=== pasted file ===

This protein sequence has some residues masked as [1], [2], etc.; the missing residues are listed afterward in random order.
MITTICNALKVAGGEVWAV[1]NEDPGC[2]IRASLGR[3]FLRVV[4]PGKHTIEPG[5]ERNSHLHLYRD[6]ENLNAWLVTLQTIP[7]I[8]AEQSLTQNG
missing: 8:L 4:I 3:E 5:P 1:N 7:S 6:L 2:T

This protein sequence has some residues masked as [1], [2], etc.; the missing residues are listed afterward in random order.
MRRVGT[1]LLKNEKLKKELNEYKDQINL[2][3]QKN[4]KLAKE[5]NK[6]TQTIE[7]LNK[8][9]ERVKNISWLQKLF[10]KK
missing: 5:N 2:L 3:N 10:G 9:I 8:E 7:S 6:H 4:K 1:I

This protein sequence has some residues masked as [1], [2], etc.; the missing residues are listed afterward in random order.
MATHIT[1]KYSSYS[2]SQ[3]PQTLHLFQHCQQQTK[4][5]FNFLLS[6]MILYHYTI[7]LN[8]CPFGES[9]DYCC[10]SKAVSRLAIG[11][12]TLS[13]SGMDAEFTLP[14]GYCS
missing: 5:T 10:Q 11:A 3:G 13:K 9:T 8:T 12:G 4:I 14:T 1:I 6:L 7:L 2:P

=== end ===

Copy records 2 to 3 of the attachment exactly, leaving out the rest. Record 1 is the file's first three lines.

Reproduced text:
This protein sequence has some residues masked as [1], [2], etc.; the missing residues are listed afterward in random order.
MRRVGT[1]LLKNEKLKKELNEYKDQINL[2][3]QKN[4]KLAKE[5]NK[6]TQTIE[7]LNK[8][9]ERVKNISWLQKLF[10]KK
missing: 5:N 2:L 3:N 10:G 9:I 8:E 7:S 6:H 4:K 1:I

This protein sequence has some residues masked as [1], [2], etc.; the missing residues are listed afterward in random order.
MATHIT[1]KYSSYS[2]SQ[3]PQTLHLFQHCQQQTK[4][5]FNFLLS[6]MILYHYTI[7]LN[8]CPFGES[9]DYCC[10]SKAVSRLAIG[11][12]TLS[13]SGMDAEFTLP[14]GYCS
missing: 5:T 10:Q 11:A 3:G 13:K 9:T 8:T 12:G 4:I 14:T 1:I 6:L 7:L 2:P